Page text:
Competing Against The Cannabis Black Market in Los Angeles
Law Enforcement Cracks Down on Illicit Cannabis Market in Los Angeles
The marijuana black market has been an issue for the legal cannabis industry since the legal market launched in January of last year. The illicit market takes a great amount of business away from licensed cannabis businesses striving to compete.
Although California has the biggest cannabis market in the world, the black market is even bigger and law enforcement is finally doing something about it.
Last November, the Bureau of Cannabis Control sent out hundreds of letters notifying landlords of illegal cannabis activity in their properties in an effort to fight the cannabis black market in Los Angeles which still has a big negative impact on the legal marijuana market.
Last week, law enforcement took action and performed the largest crackdown on the illegal marijuana market by setting up dozens of raids in Los Angeles, serving 24 search warrants over a 3-day period. This resulted in the seizing of over $8 million in cannabis and cannabis products from unlicensed weed shops. An undeniable win for the legal marijuana industry.
The legal cannabis market brought in an approximate $2.5 billion in sales in California in its first year. This year the legal marijuana market is on track to exceed $3 billion. Although the industry is undoubtedly growing, the black market still poses a big threat for licensed cannabis businesses.
Why is the illicit cannabis market such a challenge for legal cannabis businesses?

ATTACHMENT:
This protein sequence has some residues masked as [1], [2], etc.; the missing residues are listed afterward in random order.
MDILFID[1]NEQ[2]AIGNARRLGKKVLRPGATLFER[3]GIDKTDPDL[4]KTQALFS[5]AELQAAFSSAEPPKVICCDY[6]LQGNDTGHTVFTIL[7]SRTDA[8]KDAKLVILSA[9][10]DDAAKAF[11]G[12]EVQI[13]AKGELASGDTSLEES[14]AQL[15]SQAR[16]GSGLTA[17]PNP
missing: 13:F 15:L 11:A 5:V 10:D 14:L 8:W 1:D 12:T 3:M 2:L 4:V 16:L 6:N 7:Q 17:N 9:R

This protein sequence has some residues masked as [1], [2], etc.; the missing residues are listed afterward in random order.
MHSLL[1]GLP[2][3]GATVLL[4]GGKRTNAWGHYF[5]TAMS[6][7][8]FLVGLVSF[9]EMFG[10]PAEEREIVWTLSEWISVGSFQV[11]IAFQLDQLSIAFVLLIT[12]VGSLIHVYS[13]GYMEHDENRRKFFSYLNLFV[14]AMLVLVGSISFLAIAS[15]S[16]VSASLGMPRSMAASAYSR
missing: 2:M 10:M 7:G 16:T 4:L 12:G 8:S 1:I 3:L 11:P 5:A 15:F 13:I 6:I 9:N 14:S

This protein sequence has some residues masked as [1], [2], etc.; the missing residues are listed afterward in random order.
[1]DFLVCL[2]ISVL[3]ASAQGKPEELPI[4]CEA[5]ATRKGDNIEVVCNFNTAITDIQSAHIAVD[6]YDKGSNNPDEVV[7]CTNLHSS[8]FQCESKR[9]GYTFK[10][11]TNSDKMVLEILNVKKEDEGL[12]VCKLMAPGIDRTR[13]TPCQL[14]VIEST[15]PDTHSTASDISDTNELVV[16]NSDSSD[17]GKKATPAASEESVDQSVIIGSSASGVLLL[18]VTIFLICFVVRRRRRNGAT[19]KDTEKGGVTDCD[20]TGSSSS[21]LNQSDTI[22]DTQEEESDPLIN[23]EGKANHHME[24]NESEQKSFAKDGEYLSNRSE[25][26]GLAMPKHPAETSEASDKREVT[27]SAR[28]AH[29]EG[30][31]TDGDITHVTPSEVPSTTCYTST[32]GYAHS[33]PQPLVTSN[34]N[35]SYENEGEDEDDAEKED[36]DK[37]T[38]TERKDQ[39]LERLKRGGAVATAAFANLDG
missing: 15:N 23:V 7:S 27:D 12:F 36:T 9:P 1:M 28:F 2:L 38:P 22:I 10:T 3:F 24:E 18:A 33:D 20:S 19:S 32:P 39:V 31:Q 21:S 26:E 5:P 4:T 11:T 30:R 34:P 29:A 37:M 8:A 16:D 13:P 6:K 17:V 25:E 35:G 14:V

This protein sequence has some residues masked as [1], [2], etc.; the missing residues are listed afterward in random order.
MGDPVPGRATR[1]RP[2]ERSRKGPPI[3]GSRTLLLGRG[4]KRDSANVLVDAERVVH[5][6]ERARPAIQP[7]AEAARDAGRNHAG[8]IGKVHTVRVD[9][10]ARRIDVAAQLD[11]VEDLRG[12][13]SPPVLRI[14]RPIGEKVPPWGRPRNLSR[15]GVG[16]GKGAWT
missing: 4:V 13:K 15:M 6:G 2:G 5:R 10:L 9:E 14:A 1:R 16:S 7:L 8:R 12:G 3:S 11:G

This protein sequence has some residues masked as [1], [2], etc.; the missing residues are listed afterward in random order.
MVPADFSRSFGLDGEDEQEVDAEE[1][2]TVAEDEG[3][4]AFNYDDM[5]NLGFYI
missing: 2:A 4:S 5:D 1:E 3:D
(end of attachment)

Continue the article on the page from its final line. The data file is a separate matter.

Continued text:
Taxes are a big part of why the legal cannabis market is struggling to compete. Astronomical taxes for cannabis steer consumers over to illicit shops looking for a better price. Consumers will go wherever they see a cost-effective price while possibly jeopardizing their safety by consuming products that aren’t regulated and could potentially be dangerous.
In California, the cannabis excise tax is set at 15%. In contrast, the excise tax for alcohol is 6%. Not surprisingly, taxes are set to increase starting in 2020, the California Department of Tax and Fee Administration (CDTFA) announced recently with the mark-up rate going up from 60% to 80%.
- Licensing Process
A complex and lengthy cannabis licensing process discourages investors and operating cannabis shops from pursuing a cannabis business license. The costs associated with obtaining a cannabis business license can be overwhelming.
Currently, there are 188 authorized licensed retail businesses in Los Angeles. The Bureau of Cannabis Control (BCC) and the rest of the licensing authorities in the state have experienced delays with the licensing phases, causing frustration and challenges for cannabis businesses awaiting licensing.
The solution would be to normalize the cannabis industry and work towards making it like any other industry by not overtaxing and having a fair and attainable cannabis licensing process for everyone. The various states that have a legal and regulated cannabis market have seen numerous benefits like a decrease in opioid use and a drop in crime rate.
Although there’s no quick fix and it’s surely going to take some time to get past some of these challenges, the industry is moving in the right direction towards a legal, regulated cannabis market, free of federal restrictions, and the cannabis businesses that are working towards licensing now will surely be ahead of the competition in the future.